Copyright 2016 NPR. To see more, visit

Copyright 2016 NPR. To see more, visit

Copyright 2016 NPR. To see more, visit

Copyright 2016 NPR. To see more, visit

Arizona Hispanics Poised To Swing State Blue

1 hour ago
Copyright 2016 NPR. To see more, visit

Copyright 2016 NPR. To see more, visit

Editor's note: This report contains accounts of rape, violence and other disturbing events.

Sex trafficking wasn't a major concern in the early 1980s, when Beth Jacobs was a teenager. If you were a prostitute, the thinking went, it was your choice.

Jacobs thought that too, right up until she came to, on the lot of a dark truck stop one night. She says she had asked a friendly-seeming man for a ride home that afternoon.

The Boston Citgo sign, all 3,600 square LED feet of which has served as the backdrop to Red Sox games since 1965, is now officially a "pending landmark."

Spanish Surrealist Salvador Dalí spent much of the 1940s in the U.S., avoiding World War II and its aftermath. He was a well-known fixture on the art scene in Monterey, Calif. — and that's where the largest collection of Dalí's work on the West Coast is now open to the public.

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Book News: 'Winnie-The-Pooh' Author Wrote WWI Propaganda

Apr 30, 2013
Originally published on April 30, 2013 10:38 am

The daily lowdown on books, publishing, and the occasional author behaving badly.

  • Winnie-the-Pooh author and prominent pacifist A.A. Milne secretly wrote propaganda during World War I for MI7b, a now-defunct arm of British military intelligence services, according to recently discovered documents. Evidence of MI7b's activities was largely destroyed, but Capt. James Lloyd took home a number of secret files, which were found by his great nephew Jeremy Arter. The papers show that Milne and some 20 other literary names of the time, such as Cecil Street and Patrick MacGill, had been recruited by the government to write articles praising the British and denigrating the Germans.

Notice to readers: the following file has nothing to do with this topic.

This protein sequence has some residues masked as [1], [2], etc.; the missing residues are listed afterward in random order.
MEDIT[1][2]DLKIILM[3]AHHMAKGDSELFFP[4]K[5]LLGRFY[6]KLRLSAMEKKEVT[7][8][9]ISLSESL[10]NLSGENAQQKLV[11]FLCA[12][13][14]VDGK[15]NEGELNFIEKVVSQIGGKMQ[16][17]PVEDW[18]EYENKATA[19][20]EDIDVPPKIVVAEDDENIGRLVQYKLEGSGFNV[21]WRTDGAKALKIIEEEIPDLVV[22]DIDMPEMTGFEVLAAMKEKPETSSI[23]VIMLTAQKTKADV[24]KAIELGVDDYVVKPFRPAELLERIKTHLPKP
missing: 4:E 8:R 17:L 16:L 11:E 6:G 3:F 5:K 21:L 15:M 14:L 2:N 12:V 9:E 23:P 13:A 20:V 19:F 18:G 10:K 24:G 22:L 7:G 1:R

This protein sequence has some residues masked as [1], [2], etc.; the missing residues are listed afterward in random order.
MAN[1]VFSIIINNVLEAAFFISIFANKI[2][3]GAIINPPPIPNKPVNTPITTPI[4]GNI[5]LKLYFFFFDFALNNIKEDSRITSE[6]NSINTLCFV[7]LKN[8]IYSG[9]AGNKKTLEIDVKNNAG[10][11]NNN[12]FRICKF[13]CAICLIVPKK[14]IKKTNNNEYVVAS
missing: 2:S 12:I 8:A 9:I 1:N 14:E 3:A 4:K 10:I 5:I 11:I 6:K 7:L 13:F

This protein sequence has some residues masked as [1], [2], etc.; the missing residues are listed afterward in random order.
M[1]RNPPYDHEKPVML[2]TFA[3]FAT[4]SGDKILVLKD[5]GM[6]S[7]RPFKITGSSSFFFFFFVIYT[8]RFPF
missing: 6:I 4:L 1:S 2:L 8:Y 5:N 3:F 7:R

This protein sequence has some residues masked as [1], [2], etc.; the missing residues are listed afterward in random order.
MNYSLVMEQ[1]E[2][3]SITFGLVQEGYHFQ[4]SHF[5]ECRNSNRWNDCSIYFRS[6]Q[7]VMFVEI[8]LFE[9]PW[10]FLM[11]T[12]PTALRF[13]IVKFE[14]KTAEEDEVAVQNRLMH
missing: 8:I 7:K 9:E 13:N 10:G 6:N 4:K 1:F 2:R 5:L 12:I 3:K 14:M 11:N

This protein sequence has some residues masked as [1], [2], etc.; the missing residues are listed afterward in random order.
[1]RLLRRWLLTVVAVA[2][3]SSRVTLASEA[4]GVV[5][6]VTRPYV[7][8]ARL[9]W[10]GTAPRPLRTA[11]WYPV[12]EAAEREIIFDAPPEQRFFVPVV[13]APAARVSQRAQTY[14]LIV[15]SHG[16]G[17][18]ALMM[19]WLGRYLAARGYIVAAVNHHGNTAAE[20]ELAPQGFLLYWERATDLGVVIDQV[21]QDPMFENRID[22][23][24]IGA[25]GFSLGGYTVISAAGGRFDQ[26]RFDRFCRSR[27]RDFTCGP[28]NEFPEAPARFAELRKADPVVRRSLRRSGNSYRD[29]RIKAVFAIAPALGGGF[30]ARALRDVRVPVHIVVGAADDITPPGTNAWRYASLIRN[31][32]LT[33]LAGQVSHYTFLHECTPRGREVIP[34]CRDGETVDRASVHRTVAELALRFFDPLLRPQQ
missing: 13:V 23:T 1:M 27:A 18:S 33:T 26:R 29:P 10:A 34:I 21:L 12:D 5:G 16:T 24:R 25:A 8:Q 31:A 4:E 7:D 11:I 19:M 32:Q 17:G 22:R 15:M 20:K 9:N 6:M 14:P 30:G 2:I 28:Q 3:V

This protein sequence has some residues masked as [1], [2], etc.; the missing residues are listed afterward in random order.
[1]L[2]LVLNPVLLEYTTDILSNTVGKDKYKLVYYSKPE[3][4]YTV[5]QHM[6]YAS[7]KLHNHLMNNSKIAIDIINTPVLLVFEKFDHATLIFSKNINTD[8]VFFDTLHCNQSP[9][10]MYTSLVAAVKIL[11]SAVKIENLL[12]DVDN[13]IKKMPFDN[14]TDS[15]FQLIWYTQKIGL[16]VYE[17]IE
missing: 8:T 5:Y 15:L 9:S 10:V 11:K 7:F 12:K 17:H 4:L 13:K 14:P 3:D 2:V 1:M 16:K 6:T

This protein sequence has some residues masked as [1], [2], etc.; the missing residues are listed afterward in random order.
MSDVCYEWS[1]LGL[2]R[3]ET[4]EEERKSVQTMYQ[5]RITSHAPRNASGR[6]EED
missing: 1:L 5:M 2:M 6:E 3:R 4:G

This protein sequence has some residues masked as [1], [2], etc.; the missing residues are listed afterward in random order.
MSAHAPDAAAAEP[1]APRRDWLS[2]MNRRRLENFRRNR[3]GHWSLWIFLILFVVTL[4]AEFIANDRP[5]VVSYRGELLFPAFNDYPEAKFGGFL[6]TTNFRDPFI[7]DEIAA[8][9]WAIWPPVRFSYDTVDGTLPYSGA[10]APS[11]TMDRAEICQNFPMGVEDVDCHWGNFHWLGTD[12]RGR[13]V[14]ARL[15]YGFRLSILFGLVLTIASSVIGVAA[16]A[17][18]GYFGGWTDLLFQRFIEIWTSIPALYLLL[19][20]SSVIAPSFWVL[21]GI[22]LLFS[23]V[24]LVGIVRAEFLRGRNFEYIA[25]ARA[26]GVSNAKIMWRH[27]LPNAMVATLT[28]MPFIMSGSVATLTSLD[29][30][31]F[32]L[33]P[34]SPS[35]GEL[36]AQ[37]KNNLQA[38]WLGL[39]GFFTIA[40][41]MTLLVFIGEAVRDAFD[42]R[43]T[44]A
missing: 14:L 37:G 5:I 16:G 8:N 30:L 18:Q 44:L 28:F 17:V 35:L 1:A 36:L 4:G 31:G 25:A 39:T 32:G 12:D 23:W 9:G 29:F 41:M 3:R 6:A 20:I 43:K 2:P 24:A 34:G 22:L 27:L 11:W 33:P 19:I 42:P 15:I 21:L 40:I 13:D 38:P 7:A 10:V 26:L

• In The Atlantic, Noah Berlatsky gallantly explains that for men, some female authors are, in fact, worth reading: "And yet, acknowledging that female writers have something particular to offer to male readers seems like it's worth doing for several reasons." Perhaps he can consult this helpful list of female writers, which NPR's Lynn Neary wrote about this week.
  • The Vault, Slate's history blog, uncovers a 1960 letter that Slaughterhouse-Five author Kurt Vonnegut wrote to then-Sen. John F. Kennedy offering to volunteer for his presidential campaign: "I am thirty-eight, have been a freelance for ten years. I've published two novels, and am a regular contributor of fiction to The Saturday Evening Post, Ladies' Home Journal, McCall's, and so on. On occasion, I write pretty well."
  • If you feel so inclined, you can now peruse F. Scott Fitzgerald's financial records online, thanks to a project at the University of South Carolina.
  • The Associated Press' Jon Gambrell interviews Chimamanda Ngozi Adichie: "I'm writing about where I care about and I deeply, deeply care about Nigeria. Nigeria is the country that most infuriates me and it is the country I love the most."
  • Journalist (and professional provocateur) Michael Wolff sounded a death knell for The New York Times Book Review in a much-discussed column in The Guardian: "There is an untested assumption ... that the NYTBR is quite a vital and even necessary part of the Times. ... That day is gone. Only the awkwardness of admitting otherwise maintains the assumption of a necessary Book Review."
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